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Every little thing she does is magic


Arizona Daily Wildcat

Photo Courtesy of UA Presents In "Magic Frequencies," Meredith Monk combines science fiction, dance, music and theater into an avant garde performance art. Her company performs at UA's Centennial Hall on Friday night.

By Rebecca Missel
Arizona Daily Wildcat,
February 24, 2000
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For more than 35 years Meredith Monk has innovated artistic style, and tomorrow night she will showcase her award-winning performance art and vocal technique at UA's Centennial Hall.

Her latest work, "Magic Frequencies," blends science fiction and folk art with Monk's signature whimsical style.

"This show is science fiction more like the 'Twilight Zone' and less like 'Star Wars,'" said Monk. "The viewer sees the magic in ordinary activities - the possibility for the extraordinary.

"It's a poignant view of Earth, but it lets people relax. (It is) a poetry of the senses," she added.

In addition to fusing the senses, Monk also chose to combine music, dance and theater in her work - mediums other artists have kept separate.

"My philosophy was a holistic way of working that is an antidote to the fragmentation in society," she said.

While this avant garde approach to performance has developed over Monk's extended career, it began when she was in college.

"One day in the mid 60s I realized that the voice has the flexibility of the spine," said Monk. "I made a non-verbal vocabulary of singing called 'extended vocal technique.'"

Through this "extended vocal technique," she has encouraged students to use greater range, and to not be inhibited by traditional approaches to forming sounds.

"I do not use Western pear-shaped tones - the voice has unlimited abilities," said Monk. "I think of the voice as a physical and kinetic instrument. There are many ways of producing sound."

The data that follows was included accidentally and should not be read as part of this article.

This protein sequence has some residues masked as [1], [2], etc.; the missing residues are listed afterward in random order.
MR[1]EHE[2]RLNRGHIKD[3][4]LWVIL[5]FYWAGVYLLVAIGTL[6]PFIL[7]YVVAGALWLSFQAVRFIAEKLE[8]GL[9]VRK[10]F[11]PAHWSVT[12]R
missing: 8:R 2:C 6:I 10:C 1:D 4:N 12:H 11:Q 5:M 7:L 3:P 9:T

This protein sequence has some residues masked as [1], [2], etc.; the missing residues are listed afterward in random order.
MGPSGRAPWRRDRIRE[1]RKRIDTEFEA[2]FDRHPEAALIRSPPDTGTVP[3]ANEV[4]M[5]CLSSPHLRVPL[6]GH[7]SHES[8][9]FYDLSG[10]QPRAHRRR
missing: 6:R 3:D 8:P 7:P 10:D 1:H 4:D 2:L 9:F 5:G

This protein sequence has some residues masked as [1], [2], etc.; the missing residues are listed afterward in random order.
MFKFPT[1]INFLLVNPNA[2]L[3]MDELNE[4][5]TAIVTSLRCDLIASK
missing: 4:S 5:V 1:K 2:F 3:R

Monk said that just one voice has the capacity for creating multiple manifestations.

"Within the voice are different genders, ages and colorful characters," she said.

Monk's family also provided a strong influence, having several generations of singers and performers. Her mother sang radio commercials, her grandfather was a bass baritone in Russia and her great-grandfather sang in their synagogue as a cantor.

"I sang before I could talk, and I read music before I could read words," said Monk.

The use of verbal communication has continued to play a secondary role to musical expression in Monk's work.

"Because I do not use words, the voice itself is a direct connection to emotions," she said. "People relate to it in an open-hearted way, and it is very global."

For Monk, one of the highlights of her career came last October at the World Sacred Music Festival in Los Angeles. She performed three a cappella songs as a vocal offering to the Dalai Lama.

"It was very, very special - very meaningful for me," Monk said.

After three decades of music, dance and theater, Monk has created over 100 pieces and continues to work with her company, The House, formed in 1968.

"I keep pushing to find something new," she said. "Discovery keeps me going."

Ultimately, Monk said she wants the message of "Magic Frequencies" to be life affirming.

"I hope people will come and feel more alive, refreshed," she said. "I want them to see things they might take for granted."

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